Vail Daily column: A few thoughts about Colorado liquor laws
OK, tell me if you’ve heard this one before.
Two guys walk into a bar. Say one of the “guys” is actually a woman. A comely one, let’s say. Obviously, being female, she’s the smarter of the two.
The woman is 35 years old, and although a handsome woman, looks her age. Her companion is a gentleman, let’s say in his 50s. They are both from out of town.
The gentleman, being a diligent sort, has all sorts of ID. He has a driver’s license and a passport. If you asked him, he could produce this health insurance card, his Social Security card, and a hospital ID card with his blood type. He likely has his Boy Scouts card from when he was 14 stuffed in his wallet.
The lady is more relaxed.
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When the two of them belly up to the bar, oops, ID-wise anyway, she’s as naked as a jay. She’s left her purse in her hotel room. The only poof she’s got that her 20s are a memory is the crows’ feet drawing into a fetching smile at the corners of her eyes.
Although the couple had no problem entering the drinking establishment, when our lady ordered a simple glass of water, the barkeep asked for ID.
She says, “I left my purse at the hotel.”
The barkeep answers, “No ID, no service.”
The lady says, “I’ll just drink water then.”
The barkeep says, “You’ll have to leave.”
The gentleman gets bristly.
If not quite the question of the lady or the tiger, a puzzling issue sits before us like an unconsumed green chile enchilada; does she have to leave?
Forgetting for the moment that the watering hole is a private establishment and, accordingly, may refuse service largely at its whim (although a comely lady is often an attraction), perhaps the larger question is whether the barkeep’s take on the law is accurate. In other words, not only no ID, no drinkie, but no ID, remove your shapely keester from the premises. Had the barkeep not asked the lady to remove herself, was his keester on the line?
Ahhhh … no.
There are a whole host of things a liquor licensee may not do. These include not selling to minors, not serving to visibly intoxicate persons or to a known habitual drunkard, not accepting as valid an obviously fake ID, and a host of others.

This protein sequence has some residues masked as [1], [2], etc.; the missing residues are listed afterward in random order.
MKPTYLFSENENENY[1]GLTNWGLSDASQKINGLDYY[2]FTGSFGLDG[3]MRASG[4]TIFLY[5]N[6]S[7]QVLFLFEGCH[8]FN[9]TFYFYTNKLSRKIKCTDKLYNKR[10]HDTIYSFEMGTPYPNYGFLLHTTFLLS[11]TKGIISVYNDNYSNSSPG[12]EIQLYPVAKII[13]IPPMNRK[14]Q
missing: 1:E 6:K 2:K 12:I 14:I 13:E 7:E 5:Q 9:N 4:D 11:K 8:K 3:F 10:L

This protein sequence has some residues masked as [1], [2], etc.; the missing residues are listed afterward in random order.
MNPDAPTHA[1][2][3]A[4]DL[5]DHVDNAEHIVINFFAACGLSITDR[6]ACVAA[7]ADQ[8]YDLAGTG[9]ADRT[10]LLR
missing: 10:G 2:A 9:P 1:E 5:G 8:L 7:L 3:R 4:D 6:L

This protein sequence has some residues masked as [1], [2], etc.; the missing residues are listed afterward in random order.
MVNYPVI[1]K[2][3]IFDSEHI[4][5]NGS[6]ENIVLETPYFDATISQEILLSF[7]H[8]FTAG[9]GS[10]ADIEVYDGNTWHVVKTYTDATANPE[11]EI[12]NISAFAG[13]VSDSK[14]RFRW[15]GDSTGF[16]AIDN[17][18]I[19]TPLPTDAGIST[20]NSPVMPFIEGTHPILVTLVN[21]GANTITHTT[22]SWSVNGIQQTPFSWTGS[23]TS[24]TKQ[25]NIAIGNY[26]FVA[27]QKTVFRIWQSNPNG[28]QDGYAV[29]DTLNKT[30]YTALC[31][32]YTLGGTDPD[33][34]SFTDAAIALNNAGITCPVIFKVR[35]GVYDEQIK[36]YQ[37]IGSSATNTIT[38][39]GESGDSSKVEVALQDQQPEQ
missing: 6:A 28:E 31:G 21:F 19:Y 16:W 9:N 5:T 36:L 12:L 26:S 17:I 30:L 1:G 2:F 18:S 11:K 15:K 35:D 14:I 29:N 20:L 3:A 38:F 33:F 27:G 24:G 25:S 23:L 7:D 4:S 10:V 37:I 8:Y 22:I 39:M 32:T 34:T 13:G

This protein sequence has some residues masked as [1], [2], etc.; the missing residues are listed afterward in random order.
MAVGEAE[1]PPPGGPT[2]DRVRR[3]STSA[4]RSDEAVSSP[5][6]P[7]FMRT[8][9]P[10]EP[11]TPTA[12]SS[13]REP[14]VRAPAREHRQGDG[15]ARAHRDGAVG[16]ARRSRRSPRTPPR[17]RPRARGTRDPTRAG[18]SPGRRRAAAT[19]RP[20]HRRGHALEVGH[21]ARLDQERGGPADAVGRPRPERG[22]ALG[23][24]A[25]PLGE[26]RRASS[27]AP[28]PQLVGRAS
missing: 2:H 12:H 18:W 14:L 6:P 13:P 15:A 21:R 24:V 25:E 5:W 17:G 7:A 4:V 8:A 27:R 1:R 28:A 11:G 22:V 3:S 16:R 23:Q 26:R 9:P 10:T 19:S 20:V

A licensee who does not check IDs – especially when there is some question of the patron’s age – does so at his peril.
But if our comely lady wishes to belly up to the bar and sip a cool draught of water – plain – well there is no violation in the barkeep quenching her thirst, ID or no.
The devil is in the liquor itself, not in the nearness of it.
Colorado law does not require a patron to produce identification when making a purchase of alcoholic beverages. Neither does Colorado law prohibit underage persons (those persons under the age of 21) from entering or remaining in a licensed establishment. However, Colorado law does prohibit any licensed establishment from selling, serving, or giving alcoholic beverages to an underage person.
While it is a wise practice for a licensee to always check for acceptable proof of age if there is any doubt about the patron’s age, it is not a legal requirement to do so. If acceptable proof of age is not available from the questionable patron, no service or sale should be provided.
Only the following types of identification may be relied upon by licensees as proof of age of a patron. It is axiomatic that the identification relied upon must be valid (not expired), have a photograph and description of the bearer:
• A driver’s license containing a picture, issued by any state in the U.S., Canada, Mexico, U.S. territories, and driver’s licenses from other foreign countries;
• An identification card containing a photo and date of birth, issued by any state in the U.S. for the purpose of proof of age in accordance with Colorado statutes;
• A military Identification Card;
• A passport;
• An Alien Registration Card;
• A valid employment authorization card containing a picture and date of birth issued by the U.S. Department of Justice, Immigration and Naturalization Service.
A patron attempting to purchase alcoholic beverages who is unable to provide one of the forms of identification described above may be refused such service.
So, the lady or the tiger?
Well, both perhaps. If not absolutely sure of her age, the bartender may have been wise to refuse the lady service. But to throw her out? Nah. Of course, the proprietor likely has that right. Especially if the lady was simply quaffing his free water instead of ordering a chocolate martini and taking up his barstool without making it worth his economic while.
Wait. You’ve heard this one before …
Rohn K. Robbins is an attorney licensed before the bars of Colorado and California who practices in the Vail Valley. His practice areas include business and commercial transactions, real estate and development, homeowners’ associations, family law and divorce and civil litigation. He may be heard on Wednesdays at 7 p.m. on KZYR radio (97.7 FM) and seen on ECOTV 18 as host of “Community Focus.” Robbins may be reached at 970-926-4461 or at his email address, email@example.com.